Morgan’s Style Sundays – How To “Properly” Clean A Dress Shirt

As many of you know I am the co-founder of Fashion Metric, a SaaS startup in the apparel eCommerce space. I have also been pretty intensely interested in fashion since I was around 15 and now that my full-time job intersects directly with the fashion world I have been getting even more involved in all things fashion. So I thought, why not share this on my blog once a week?

Most people who read my blog fall into two categories – startup founders/investors, and domain name investor. Yes, it’s two very different groups but they have one thing in common – they all wear clothes (or at least I hope they do!). So even if you don’t think you’re into “Fashion” you still probably want to look good and take care of the clothes you have, and every week I’ll be helping you do that.

Stone Rose Dress Shirt

The first topic is one that I’ve been learning a lot more about lately now that my wardrobe has grown considerably – how to properly clean a dress shirt. For the last decade I’ve assumed that the best way to clean a dress shirt is by sending it out to the dry cleaners. I was wrong. 

I recently learned that dry cleaners can instantly kill your dress shirts, especially if you’re buying high-end shirts. The problem is that they are exposing the fabric to incredibly high temperatures (which is bad) and they also stretch the shirt (also bad) which can permanently damage the fabric. Couple this with the fact that your dry cleaner is cleaning hundreds or thousands of shirts as quickly as possible and that $350 shirt you bought will get the same love they’re giving the $40 Gap shirt that comes right after yours.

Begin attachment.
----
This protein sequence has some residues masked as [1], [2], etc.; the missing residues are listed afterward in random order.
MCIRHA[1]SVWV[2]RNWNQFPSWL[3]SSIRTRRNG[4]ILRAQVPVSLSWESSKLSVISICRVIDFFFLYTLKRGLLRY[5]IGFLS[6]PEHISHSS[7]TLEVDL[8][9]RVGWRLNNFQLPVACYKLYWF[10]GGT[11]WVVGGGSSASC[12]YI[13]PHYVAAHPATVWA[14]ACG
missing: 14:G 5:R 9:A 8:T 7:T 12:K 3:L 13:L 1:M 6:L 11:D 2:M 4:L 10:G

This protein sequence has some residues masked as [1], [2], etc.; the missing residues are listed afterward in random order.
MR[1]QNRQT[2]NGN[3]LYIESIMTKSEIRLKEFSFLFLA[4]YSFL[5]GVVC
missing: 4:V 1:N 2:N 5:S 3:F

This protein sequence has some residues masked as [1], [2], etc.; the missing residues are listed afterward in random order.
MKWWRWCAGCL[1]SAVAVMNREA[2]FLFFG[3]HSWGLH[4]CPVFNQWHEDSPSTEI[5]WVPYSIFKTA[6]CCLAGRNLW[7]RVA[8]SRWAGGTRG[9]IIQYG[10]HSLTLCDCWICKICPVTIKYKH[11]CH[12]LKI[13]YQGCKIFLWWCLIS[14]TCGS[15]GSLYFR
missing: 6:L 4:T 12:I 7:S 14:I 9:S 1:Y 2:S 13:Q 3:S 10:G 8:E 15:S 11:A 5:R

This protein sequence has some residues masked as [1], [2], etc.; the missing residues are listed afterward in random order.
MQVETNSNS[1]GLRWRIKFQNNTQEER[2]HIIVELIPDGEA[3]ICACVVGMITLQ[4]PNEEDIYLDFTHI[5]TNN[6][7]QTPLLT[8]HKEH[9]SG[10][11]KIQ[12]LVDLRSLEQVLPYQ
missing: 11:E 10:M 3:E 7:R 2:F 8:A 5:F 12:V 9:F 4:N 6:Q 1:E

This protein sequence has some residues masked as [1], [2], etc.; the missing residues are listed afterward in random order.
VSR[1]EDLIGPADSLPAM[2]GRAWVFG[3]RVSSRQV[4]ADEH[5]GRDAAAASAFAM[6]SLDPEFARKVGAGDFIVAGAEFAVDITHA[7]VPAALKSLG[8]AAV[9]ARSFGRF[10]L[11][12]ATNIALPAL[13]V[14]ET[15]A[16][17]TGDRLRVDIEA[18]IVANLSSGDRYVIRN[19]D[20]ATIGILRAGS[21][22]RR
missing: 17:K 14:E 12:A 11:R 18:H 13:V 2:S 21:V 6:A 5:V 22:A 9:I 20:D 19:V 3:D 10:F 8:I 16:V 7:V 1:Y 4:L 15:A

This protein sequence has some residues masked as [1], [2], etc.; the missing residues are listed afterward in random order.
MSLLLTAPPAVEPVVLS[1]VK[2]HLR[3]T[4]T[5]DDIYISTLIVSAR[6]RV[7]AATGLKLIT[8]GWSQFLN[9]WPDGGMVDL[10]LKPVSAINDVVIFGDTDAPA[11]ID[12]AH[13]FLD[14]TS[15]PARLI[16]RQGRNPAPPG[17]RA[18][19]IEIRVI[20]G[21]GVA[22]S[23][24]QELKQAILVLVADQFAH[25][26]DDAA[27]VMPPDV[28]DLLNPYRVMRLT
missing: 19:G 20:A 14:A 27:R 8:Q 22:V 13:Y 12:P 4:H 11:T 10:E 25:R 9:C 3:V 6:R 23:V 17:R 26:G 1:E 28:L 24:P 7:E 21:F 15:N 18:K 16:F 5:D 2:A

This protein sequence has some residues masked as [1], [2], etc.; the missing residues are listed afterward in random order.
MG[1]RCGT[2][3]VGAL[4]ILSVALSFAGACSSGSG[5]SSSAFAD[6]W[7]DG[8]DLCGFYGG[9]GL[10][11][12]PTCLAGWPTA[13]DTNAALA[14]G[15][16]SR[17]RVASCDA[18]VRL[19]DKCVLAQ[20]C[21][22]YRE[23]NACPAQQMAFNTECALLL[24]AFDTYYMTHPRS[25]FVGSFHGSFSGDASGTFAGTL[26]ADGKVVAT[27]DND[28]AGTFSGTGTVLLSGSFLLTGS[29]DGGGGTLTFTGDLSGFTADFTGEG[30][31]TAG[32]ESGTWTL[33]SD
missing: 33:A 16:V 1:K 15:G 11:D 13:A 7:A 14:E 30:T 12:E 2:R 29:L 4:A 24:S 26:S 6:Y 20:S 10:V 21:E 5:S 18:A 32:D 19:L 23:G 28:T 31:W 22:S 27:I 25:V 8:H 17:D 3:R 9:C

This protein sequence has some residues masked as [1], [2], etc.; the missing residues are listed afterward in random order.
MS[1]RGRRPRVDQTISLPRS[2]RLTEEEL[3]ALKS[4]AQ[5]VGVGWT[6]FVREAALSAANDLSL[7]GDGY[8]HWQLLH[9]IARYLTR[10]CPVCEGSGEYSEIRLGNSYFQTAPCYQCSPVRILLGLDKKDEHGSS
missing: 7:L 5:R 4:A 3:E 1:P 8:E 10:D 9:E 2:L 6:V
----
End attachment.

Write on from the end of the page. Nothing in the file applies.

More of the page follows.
So what is the best way to properly clean a dress shirt?

The best way to clean a dress shirt is to keep it far far away from your dry cleaner and instead simply was with cold water, hang dry, and then steam. Yes, notice I said steam rather than iron. If you can avoid exposing your shirt to insanely hot temperatures it will last a whole lot longer. You can buy a steamer for $29 on Amazon or just go to your local Bed Bath & Beyond or Target and pick one up.

If you care for your shirts this way then you should be able to get a good 3-5 years of life out of your shirt. On top of saving your shirt you’ll also save a lot of money on dry cleaning. Yes, you might think that freshly pressed shirt wrapped in its nice neat bag on a brand new hanger is in better condition than it was before…but that’s where your wrong.

Boom! Just blew your mind? It blew mine too, but I’m glad I know and hopefully you are too.

{ 7 comments… add one }

  • Michael July 13, 2014, 11:33 am

    Thanks Morgan, glade to know this! I hate ruining nice shirts after I buy them 🙁 I try to avoid washing then as long as possible to keep them as new as possible after buying hehe! I think I will get a steamer because I always iron them! I like this blog 🙂

    • Morgan July 13, 2014, 1:42 pm

      @Michael – glad you enjoyed it and here’s to a longer-lasting dress shirt!

  • Morgan July 13, 2014, 2:04 pm

    @domenclature – on that note I do recommend reviewing your domains monthly and really taking a long hard look at what you’re renewing. Only keep names you know you can sell. I still make six-figures in the domain space every year but I’m paying less in renewal fees each year as well thanks to regular domain spring cleaning 🙂

  • July 13, 2014, 2:45 pm

    Ahh that makes sense. Great come back.

  • Morgan July 13, 2014, 2:48 pm

    Rinse and repeat 🙂

  • John July 14, 2014, 5:55 am

    Do a How To Video


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